Commercial finance companies have in recent years become a favorite option for entrepreneurs seeking small business loans. Commercial financing institutions generally charge higher interest rates than banks and credit unions, but they are also more likely to approve a loan request. Most loans obtained through finance companies are secured and the assets used as collateral can be seized if the entrepreneur defaults on the loan.
Consumer finance companies make small loans against personal assets and provide an option for individuals with poor credit ratings. Commercial finance companies provide small businesses with loans for inventory and equipment purchases and are a good resource of capital for manufacturing enterprises. Insurance companies often make commercial loans as a way of reinvesting their income. They usually provide payment terms and interest rates comparable to a commercial bank, but require a business to have more assets available as collateral.
"In general, finance companies want to see strong assets to back up a loan and will monitor those assets much more carefully," one expert told Entrepreneur. "For that reason, they can loan more against the assets. So chances are a smaller business might get a larger loan from a finance company" than from a bank. Paola Banchero of Kansas City Business Journal noted that commercial finance companies have also grown because they are more flexible in arranging loan repayment schedules than are banks. Whereas banks typically require a seven-year repayment schedule on term loans and 15-year schedules for loans on commercial property, finance companies may extend payment schedules up to 10 years for term loans and up to 25 years for loans on commercial real estate.
Finance companies have experienced sustained growth throughout the 1990s. By the end of the decade, finance companies had become America's second largest source of business credit, behind banking institutions. Larger commercial finance companies often offer small business owners a variety of lending options from which to choose. These include factoring, working capital loans, equipment financing and leasing, working capital loans, specialized equity investments, collateral-based financing, and cash-flow financing. Some also offer additional services in connection with those loans, such as assistance with collections.
Commercial finance companies come in all shapes and sizes. The size of the firm usually has some bearing on the exact services it offers. The nation's largest finance firms (The Money Store, AT&T Small Business Lending Corp.) have established networks of offices across the country, and they sometimes offer lending services that even banks do not. For example, The Money Store—which made more than 1,700 loans worth $635 million in fiscal year 1996—offers loans to entrepreneurs looking to take ownership of a franchise, an option that is not available at all banks. But as Entrepreneur 's Cynthia Griffin noted, "in addition to the mega players, the commercial finance industry is populated by hundreds of smaller firms." These firms generally make asset-based loans, providing services to small business owners who are unable to secure loans from their banks.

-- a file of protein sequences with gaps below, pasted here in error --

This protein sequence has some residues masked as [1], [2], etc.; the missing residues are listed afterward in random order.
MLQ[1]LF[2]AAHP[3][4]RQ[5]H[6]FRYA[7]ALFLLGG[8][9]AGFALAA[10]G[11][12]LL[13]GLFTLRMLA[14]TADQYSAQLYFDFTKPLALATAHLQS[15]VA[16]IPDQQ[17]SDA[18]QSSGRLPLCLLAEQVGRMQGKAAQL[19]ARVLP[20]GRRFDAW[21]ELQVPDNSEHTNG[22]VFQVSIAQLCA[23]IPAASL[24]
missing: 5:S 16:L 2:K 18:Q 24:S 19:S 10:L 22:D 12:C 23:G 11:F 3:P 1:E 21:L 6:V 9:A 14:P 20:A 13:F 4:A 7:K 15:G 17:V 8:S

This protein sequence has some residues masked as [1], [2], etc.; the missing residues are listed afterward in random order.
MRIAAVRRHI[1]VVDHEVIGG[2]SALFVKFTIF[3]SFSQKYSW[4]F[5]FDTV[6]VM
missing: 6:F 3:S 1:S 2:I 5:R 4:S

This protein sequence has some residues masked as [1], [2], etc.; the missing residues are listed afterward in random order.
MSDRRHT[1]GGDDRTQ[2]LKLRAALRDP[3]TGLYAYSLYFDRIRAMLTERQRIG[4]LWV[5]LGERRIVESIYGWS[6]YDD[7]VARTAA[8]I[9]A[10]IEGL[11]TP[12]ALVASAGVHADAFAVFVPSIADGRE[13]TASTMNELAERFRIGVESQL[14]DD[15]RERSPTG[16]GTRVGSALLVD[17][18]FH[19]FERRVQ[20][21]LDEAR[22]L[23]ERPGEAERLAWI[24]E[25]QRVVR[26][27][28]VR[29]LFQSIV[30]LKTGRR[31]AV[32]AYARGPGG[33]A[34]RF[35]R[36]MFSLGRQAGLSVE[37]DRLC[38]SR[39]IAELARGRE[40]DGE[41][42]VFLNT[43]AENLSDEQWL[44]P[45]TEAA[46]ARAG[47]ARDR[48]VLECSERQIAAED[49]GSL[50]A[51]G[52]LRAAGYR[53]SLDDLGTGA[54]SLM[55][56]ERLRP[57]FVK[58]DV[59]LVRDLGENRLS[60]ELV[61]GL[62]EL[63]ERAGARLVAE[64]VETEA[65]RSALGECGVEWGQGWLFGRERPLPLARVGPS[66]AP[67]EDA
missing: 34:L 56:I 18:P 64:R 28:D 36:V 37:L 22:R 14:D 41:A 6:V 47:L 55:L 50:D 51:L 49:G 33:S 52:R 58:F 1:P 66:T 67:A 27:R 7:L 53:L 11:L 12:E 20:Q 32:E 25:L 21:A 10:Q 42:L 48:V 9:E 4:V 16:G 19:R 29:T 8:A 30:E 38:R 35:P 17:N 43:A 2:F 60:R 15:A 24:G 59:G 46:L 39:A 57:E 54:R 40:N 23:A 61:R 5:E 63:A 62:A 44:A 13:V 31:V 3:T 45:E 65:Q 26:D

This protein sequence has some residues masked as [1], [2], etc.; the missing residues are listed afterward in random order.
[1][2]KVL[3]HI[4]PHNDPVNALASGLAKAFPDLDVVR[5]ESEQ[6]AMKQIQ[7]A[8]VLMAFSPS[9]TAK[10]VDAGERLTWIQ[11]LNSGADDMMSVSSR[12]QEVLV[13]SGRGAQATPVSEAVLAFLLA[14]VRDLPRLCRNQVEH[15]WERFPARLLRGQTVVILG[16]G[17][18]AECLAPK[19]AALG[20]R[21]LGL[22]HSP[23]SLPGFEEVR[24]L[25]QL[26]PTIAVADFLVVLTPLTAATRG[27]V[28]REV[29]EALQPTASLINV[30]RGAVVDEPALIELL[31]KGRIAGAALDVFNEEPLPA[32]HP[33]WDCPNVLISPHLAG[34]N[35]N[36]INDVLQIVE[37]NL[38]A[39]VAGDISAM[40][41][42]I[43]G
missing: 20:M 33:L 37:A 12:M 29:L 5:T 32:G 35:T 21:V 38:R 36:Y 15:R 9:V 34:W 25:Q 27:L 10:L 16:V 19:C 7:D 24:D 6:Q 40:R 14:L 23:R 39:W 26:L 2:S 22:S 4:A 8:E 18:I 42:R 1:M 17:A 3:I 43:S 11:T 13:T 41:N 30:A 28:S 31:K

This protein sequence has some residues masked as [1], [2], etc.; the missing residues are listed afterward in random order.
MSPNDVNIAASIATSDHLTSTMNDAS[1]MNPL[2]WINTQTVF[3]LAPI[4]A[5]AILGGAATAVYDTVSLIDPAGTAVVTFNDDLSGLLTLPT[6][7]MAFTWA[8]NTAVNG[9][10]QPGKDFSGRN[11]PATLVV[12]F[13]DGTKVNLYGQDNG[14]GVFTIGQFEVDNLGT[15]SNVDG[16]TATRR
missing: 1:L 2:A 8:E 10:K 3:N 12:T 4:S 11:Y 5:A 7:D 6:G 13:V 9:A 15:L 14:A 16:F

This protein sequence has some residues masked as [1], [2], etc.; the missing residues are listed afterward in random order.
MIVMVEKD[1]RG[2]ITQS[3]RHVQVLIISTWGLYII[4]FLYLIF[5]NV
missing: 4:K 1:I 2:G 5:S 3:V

Andresky Fraser, Jill. "Show Me the Money: You Can Look for Money in All the Wrong Places." Inc. March 1997.
Banchero, Paola. "Financing Fight: Nonbank Lenders Want Nothing More Than to Take Business Away from Traditional Banks." Kansas City Business Journal. 10 October 1997.
Griffin, Cynthia E. "Breaking the Bank." Entrepreneur. March 1998.
Kuehner-Herbert, Katie. "Asset-Based Lending: Whole Different Ball Game." American Banker. 3 January 2006.
Prins, Ruth. "From the Frying Pan to the Fire?" U.S. Banker. December 1997.
Sherman, Andrew J. The Complete Guide to Running and Growing Your Business. Times Books, 1997.
Smith, Sharon. "Techno Mecca: The Use of Factoring and Commercial Finance Companies." Accountancy. September 2000.
Hillstrom, Northern Lights
updated by Magee, ECDI
Reconstruction Finance Corporation
RECONSTRUCTION FINANCE CORPORATION
RECONSTRUCTION FINANCE CORPORATION. After the 1929 stock market crash, the banking system verged on failure. Anxious depositors ran on banks to get their money out; banks had less money to give because they had invested in the collapsing stock market; more banks failed; depositors grew increasingly nervous; and banks continued selling off stocks, which depressed the market even further. In January 1932, on the recommendation of President Herbert Hoover, Congress created the Reconstruction Finance Corporation (RFC), which would use government money to make loans to banks, railroads, and insurance companies. In July, with the crisis deepening, the Emergency Relief and Reconstruction Act authorized the RFC to make loans directly to farmers, states, and public works projects.